The Archdiocese of NYC has agreed to meet with the Mayor’s Alliance for NYC’s Animals on Tuesday to discuss the situation regarding the feral cat colony living on the grounds of St. James Church. Also, valiant caretakers are getting some food to the cats, but of course this is not how a colony should be cared for, as you all know. More details will be announced later this afternoon or early evening.

Mar 20

St. James Cats Update (3/20-5:30 pm)

As of this afternoon, Father Lino Gonsalves still isn’t allowing caretakers to feed the cats at St. James Church in Chinatown, so they still need your help! Here’s what you can do:

1) Call Joseph Zwilling, Communications Director for the Archdiocese of New York, at (212) 371-1011 x2997, and politely express your concerns about the well-being of the cats at St. James and St. Joseph’s parish and your wish that Father Lino Gonsalves meet with the NYC Feral Cat Initiative of the Mayor’s Alliance for NYC’s Animals to discuss a humane solution to the problem.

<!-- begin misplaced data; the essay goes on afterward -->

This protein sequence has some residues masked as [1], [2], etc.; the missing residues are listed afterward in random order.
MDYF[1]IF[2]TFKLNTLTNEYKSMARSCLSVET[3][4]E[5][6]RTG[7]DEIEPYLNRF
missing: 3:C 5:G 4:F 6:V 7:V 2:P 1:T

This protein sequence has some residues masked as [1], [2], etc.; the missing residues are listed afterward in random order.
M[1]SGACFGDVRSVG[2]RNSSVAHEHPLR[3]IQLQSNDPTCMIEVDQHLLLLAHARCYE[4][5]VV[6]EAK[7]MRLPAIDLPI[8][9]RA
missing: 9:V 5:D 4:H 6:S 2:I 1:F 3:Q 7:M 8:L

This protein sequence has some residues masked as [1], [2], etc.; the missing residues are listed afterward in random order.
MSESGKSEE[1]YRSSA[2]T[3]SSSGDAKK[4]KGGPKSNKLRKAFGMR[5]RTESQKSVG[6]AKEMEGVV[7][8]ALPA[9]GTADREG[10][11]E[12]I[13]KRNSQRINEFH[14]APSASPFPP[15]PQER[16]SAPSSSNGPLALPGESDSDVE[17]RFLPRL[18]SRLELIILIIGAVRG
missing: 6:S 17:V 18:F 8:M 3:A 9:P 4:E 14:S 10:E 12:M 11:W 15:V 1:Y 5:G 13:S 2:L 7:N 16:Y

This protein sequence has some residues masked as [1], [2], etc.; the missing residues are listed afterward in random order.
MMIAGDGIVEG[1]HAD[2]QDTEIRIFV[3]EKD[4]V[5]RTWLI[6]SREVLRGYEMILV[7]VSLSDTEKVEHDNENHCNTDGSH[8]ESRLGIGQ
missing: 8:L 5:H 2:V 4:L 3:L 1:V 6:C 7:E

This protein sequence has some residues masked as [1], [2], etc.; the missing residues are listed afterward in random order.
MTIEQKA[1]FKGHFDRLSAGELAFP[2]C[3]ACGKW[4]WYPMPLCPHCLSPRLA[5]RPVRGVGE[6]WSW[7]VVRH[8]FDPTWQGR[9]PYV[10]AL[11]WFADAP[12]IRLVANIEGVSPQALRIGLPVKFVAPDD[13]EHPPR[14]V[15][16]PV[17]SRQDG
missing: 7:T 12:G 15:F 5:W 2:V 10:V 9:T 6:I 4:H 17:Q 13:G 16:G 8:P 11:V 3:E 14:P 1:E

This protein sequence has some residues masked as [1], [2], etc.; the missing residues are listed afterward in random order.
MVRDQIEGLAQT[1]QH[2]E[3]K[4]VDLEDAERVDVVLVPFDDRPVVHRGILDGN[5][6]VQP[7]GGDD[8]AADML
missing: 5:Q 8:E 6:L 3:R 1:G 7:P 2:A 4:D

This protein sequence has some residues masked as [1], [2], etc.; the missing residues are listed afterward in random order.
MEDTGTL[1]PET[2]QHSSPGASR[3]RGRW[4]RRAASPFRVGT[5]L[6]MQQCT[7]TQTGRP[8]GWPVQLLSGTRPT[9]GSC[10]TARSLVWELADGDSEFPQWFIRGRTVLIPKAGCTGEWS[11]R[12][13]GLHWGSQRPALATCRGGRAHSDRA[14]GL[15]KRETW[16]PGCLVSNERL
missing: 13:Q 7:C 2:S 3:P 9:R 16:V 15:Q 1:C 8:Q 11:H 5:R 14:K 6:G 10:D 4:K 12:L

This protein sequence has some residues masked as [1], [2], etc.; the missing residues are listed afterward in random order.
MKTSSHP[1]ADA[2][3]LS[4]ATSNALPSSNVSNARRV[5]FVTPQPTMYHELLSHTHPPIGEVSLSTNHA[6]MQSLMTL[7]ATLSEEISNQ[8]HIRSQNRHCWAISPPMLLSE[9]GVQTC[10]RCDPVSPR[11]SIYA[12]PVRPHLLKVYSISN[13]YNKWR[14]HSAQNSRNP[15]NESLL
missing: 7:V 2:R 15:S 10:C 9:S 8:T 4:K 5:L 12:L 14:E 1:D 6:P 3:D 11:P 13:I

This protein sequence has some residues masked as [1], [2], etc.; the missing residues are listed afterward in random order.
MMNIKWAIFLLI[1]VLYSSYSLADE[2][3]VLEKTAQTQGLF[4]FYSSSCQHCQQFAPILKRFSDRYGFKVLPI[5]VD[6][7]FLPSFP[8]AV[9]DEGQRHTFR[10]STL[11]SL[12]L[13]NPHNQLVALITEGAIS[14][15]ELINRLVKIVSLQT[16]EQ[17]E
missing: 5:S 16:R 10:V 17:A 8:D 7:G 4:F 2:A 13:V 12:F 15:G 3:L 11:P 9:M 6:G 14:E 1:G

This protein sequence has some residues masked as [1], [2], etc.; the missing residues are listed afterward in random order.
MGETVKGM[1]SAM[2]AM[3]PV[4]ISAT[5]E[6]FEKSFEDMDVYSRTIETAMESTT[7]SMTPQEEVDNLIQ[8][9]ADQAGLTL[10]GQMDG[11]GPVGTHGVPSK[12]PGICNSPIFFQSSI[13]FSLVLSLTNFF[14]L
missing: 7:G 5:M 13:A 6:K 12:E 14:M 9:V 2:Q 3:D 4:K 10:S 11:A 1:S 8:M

2) E-mail the Archdiocese of New York at communications@archny.org (Father Gonsalves, the Vatican, and the NYC Feral Cat Initiative will be copied on your e-mail). Politely express your concerns about the well-being of the cats at St. James and St. Joseph’s parish and your wish that Father Lino Gonsalves and groundskeepers meet with the NYC Feral Cat Initiative of the Mayor’s Alliance for NYC’s Animals to discuss a humane solution to the problem.

3) Sign up for our mailing list or follow us on Facebook or Twitter for updates on the situation.

St. James Cats Update (3/20-12:45 pm)

Stay tuned for updates on the status of the feral cats at St. James Church and what you can do to help them!

Story:

Priests Starve Cats at St. James Church

Feb 20

Check out our new New York City Feral Cat Initiative logo shirts, mugs, water bottles, tote bags, and more! A portion of each purchase helps NYC’s feral cats and kittens.
Buy Now…

Check out our new New York City Feral Cat Initiative logo shirts, mugs, water bottles, tote bags, and more! A portion of each purchase helps NYC’s feral cats and kittens.

Buy Now…